Big data takes ROOT

Example of a plot created with the help of the ROOT tool (Image: ROOT)

Particle physicists don’t break into a sweat when they face big data. On the contrary: they need it in order to be able to tell a rare process from a common one. Reliable statistics are essential here, and physicists gather statistics by producing as many particle collisions as possible. At the Large Hadron Collider (LHC), protons collide some 1 billion times per second, and the CERN data centre store more than 30 petabytes of data per year from the LHC experiments.

Collecting data is one thing; actually analysing it is another. For 20 years now scientists have been using an open-source tool set called ROOT that was developed at CERN and Fermilab to compute vast amounts of data very efficiently. If you have ever seen a high-energy physics plot with curves, a physics histogram or a sophisticated 3D function, you can almost be sure that it was made with ROOT. Every particle physics graduate student who ever had run a data analysis learns to work with ROOT, and this is what makes it so powerful: everybody in particle physics knows how to use it, it defines the visuals physicists use to communicate, it handles large data easily, and it is versatile.

However, it is not perfect, so it is constantly updated and improved with new features. The ROOT team based at CERN has just released version 6 and is already starting to discuss, prototype and develop version 7 with many improved features. “The new version is going to be faster and simpler,” says Axel Naumann, core developer on the CERN ROOT team. The release of version 7 is planned for the next long shutdown of the LHC so that users have time to get to know to it. However, some features will continue to be rolled out individually until then. The team consists of six people, and while they like to spend their time developing the analysis tool set further, a huge part of their everyday work is support. “We serve a community of many thousands of people,” Naumann says.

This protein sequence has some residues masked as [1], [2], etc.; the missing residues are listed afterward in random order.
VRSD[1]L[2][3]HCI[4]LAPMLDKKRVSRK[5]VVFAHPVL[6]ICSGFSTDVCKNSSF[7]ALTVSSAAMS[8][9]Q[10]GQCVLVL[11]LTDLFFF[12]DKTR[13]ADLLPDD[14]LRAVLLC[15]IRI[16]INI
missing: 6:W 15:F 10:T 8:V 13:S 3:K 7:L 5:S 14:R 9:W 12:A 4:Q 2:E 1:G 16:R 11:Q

Big data is not just a hot topic in particle physics. Other areas of science like astronomy or biology handle comparably large amounts of data and have also started using ROOT, and it is taking root in the aerospace industry as well as in the finance sector. The team also sees a lot of potential for industry benefiting from ROOT. “We’ve got a world of statistical analysis possibilities and we’ve got experience with vast amounts of data – all that can feed into a business plan, improve logistics and thus turnover,” says Naumann. The ROOT team is happy to discuss options.